The Gateway to Algorithmic and Automated Trading

Financial wanderlust

Published in Automated Trader Magazine Issue 31 Q4 2013

Andrew Auerbach began trading at university and soon realised he'd found his calling. Starting with simple long-only blue chip positions, his strategies became progressively more sophisticated. Now head of Auerbach Group, this young American fund manager is embarking on his most adventurous journey yet as he starts an algorithmic trading fund in Brazil.

“For me the intellectual pursuit was a really key motivating factor. There are obviously a lot of different strategies that work in the market, but for me what’s really interesting is to see new areas that haven’t been explored... ”

"For me the intellectual pursuit was a really key motivating factor. There are obviously a lot of different strategies that work in the market, but for me what's really interesting is to see new areas that haven't been explored... "

Adam: Let's begin with how you got your start in trading.

Andrew: I began trading when I was studying business. I started out with my own money, which I had earned from working summers and during high school. I did very well with that, expanded to family and friends of family, and then ultimately in the second semester of my freshman year I had consistently done well enough that I decided to withdraw from university and start a firm. That was before Harvard (when I went back to university).

The rule of thumb was buy blue chips and read the Wall Street Journal; a very fundamental style. My strategy was to be constantly looking for new opportunities, to not just go with what books would say. So ultimately I came from blue-chips long-only, to tech stocks on NASDAQ, and then to short-selling and trading on margin, and then to options in order to get leverage. Then on to option strategies where the strategy was using options as a vehicle for more precisely defining the risk. From there I got into automated trading as I started to see interesting things in the derivatives markets.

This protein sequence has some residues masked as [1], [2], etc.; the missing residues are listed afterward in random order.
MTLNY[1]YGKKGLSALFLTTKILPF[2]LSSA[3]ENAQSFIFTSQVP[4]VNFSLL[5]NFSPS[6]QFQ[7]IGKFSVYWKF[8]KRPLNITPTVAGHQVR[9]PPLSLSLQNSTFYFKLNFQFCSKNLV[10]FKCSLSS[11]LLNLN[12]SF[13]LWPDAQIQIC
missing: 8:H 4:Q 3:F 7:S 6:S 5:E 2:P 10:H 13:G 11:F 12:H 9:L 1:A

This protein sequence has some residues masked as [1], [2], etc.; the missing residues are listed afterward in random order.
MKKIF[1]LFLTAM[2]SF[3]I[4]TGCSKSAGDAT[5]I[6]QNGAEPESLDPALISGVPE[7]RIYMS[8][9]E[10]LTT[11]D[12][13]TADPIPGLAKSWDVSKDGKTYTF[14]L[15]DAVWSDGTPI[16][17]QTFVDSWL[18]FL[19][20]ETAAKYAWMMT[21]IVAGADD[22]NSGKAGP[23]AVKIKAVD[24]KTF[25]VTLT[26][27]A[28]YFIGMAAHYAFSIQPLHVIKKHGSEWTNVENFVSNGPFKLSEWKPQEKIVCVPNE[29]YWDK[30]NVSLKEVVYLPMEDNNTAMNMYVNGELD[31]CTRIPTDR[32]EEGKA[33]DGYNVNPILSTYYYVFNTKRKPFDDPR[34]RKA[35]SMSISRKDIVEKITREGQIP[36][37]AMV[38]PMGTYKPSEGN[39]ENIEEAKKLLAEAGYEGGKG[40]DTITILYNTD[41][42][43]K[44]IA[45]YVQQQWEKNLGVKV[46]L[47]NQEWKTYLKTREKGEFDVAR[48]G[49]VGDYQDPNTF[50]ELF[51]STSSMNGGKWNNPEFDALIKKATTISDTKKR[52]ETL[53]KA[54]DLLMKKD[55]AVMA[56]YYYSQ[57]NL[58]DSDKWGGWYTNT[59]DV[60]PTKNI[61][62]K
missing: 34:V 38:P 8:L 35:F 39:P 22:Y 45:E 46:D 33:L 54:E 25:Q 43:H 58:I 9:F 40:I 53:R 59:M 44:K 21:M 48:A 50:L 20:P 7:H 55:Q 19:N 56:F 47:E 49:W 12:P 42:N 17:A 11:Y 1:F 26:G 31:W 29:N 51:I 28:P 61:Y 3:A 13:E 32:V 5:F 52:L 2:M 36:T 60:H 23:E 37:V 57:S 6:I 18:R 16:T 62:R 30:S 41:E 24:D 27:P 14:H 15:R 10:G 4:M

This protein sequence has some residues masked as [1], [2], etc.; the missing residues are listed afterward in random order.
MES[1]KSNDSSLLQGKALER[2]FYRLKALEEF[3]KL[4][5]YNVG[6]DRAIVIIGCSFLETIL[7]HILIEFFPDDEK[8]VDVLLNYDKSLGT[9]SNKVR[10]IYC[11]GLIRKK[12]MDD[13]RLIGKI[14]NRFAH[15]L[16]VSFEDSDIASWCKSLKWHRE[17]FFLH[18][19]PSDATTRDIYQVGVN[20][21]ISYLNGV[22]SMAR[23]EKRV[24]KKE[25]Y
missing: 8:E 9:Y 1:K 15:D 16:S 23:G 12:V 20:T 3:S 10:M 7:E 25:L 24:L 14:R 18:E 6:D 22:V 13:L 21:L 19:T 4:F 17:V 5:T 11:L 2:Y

Adam: Do you feel there was an element of luck involved?

Andrew: There was absolutely an element of luck. I don't deny that. Very easily that element of luck could have been against me, and I don't know what I would be doing now - but something very different.

Adam: In your first trades, did you have price targets or any kind of system?

Andrew: I basically said, okay this exceeded my expectations, so I'm just going to cash it in and try something new, keep going and see what I do right, what I do wrong, how I could improve. For me the intellectual pursuit was a really key motivating factor. There are obviously a lot of different strategies that work in the market, but for me what's really interesting is to see new areas that haven't been explored, areas that have more challenges and opportunities.

Adam: What was the turning point where you decided this is what I want to do now?

Andrew: As my success gradually continued in trading, my motivation for school gradually declined. The original plan was that if I lost 30% of the initial capital that I began trading with I would call it quits, continue focusing on university and if I succeeded then I would cross that bridge when I got there.

Adam: Once you decided this was what you wanted to do, how did you go about getting the knowledge and information you needed for the more difficult aspects?

Andrew: It's mostly self-taught. There were research papers, books, and trial and error. Trial and error was definitely the most useful for me. I found there's a lot of good information out there. But in general there's also a lot of misleading and false information on how to make money in the stock market. So I found that trial and error was really the only one I could depend on to reliably learn.

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